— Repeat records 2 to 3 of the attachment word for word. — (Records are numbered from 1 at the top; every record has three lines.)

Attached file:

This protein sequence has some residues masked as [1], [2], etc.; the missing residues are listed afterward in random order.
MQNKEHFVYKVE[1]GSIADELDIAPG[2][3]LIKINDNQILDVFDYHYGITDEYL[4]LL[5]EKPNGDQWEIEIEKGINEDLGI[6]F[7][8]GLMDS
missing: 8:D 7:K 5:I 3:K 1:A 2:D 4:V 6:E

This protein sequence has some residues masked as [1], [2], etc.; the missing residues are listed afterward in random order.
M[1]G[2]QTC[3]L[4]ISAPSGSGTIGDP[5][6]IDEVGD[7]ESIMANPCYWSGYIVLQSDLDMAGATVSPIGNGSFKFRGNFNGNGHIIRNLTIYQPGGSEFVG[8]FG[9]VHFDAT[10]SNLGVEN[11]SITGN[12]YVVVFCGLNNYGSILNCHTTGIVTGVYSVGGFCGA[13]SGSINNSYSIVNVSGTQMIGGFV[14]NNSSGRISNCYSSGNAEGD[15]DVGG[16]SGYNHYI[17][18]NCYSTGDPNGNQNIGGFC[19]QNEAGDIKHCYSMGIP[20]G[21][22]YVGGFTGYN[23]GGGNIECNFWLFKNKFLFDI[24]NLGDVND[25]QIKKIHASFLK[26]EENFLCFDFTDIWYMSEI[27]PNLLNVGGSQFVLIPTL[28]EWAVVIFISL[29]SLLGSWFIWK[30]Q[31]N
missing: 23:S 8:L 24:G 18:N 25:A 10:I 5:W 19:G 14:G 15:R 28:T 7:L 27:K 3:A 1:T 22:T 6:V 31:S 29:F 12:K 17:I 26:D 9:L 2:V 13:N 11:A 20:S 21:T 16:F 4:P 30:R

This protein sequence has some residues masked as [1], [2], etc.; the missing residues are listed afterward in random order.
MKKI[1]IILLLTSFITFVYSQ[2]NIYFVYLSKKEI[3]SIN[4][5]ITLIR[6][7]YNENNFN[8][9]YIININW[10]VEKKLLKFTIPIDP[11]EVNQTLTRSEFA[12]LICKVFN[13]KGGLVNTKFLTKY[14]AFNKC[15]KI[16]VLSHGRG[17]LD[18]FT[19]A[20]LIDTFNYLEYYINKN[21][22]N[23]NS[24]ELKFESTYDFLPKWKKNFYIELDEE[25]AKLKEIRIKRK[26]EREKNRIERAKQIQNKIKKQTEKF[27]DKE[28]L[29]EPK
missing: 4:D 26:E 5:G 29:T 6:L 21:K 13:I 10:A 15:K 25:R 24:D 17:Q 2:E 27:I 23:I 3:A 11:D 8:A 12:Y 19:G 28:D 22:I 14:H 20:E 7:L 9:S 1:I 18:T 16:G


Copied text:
This protein sequence has some residues masked as [1], [2], etc.; the missing residues are listed afterward in random order.
M[1]G[2]QTC[3]L[4]ISAPSGSGTIGDP[5][6]IDEVGD[7]ESIMANPCYWSGYIVLQSDLDMAGATVSPIGNGSFKFRGNFNGNGHIIRNLTIYQPGGSEFVG[8]FG[9]VHFDAT[10]SNLGVEN[11]SITGN[12]YVVVFCGLNNYGSILNCHTTGIVTGVYSVGGFCGA[13]SGSINNSYSIVNVSGTQMIGGFV[14]NNSSGRISNCYSSGNAEGD[15]DVGG[16]SGYNHYI[17][18]NCYSTGDPNGNQNIGGFC[19]QNEAGDIKHCYSMGIP[20]G[21][22]YVGGFTGYN[23]GGGNIECNFWLFKNKFLFDI[24]NLGDVND[25]QIKKIHASFLK[26]EENFLCFDFTDIWYMSEI[27]PNLLNVGGSQFVLIPTL[28]EWAVVIFISL[29]SLLGSWFIWK[30]Q[31]N
missing: 23:S 8:L 24:G 18:N 25:A 10:I 5:W 19:G 14:G 15:R 28:T 7:L 27:K 3:A 1:T 22:T 6:V 31:S 29:F 12:K 17:I 26:D 9:L 2:V 13:N 11:A 20:S 21:T 16:F 4:P 30:R

This protein sequence has some residues masked as [1], [2], etc.; the missing residues are listed afterward in random order.
MKKI[1]IILLLTSFITFVYSQ[2]NIYFVYLSKKEI[3]SIN[4][5]ITLIR[6][7]YNENNFN[8][9]YIININW[10]VEKKLLKFTIPIDP[11]EVNQTLTRSEFA[12]LICKVFN[13]KGGLVNTKFLTKY[14]AFNKC[15]KI[16]VLSHGRG[17]LD[18]FT[19]A[20]LIDTFNYLEYYINKN[21][22]N[23]NS[24]ELKFESTYDFLPKWKKNFYIELDEE[25]AKLKEIRIKRK[26]EREKNRIERAKQIQNKIKKQTEKF[27]DKE[28]L[29]EPK
missing: 4:D 26:E 5:G 29:T 6:L 21:K 13:I 10:A 15:K 25:R 24:D 17:Q 2:E 27:I 23:I 3:A 11:D 8:A 12:Y 19:G 28:D 22:I 14:H 20:E 7:L 9:S 1:I 18:T 16:G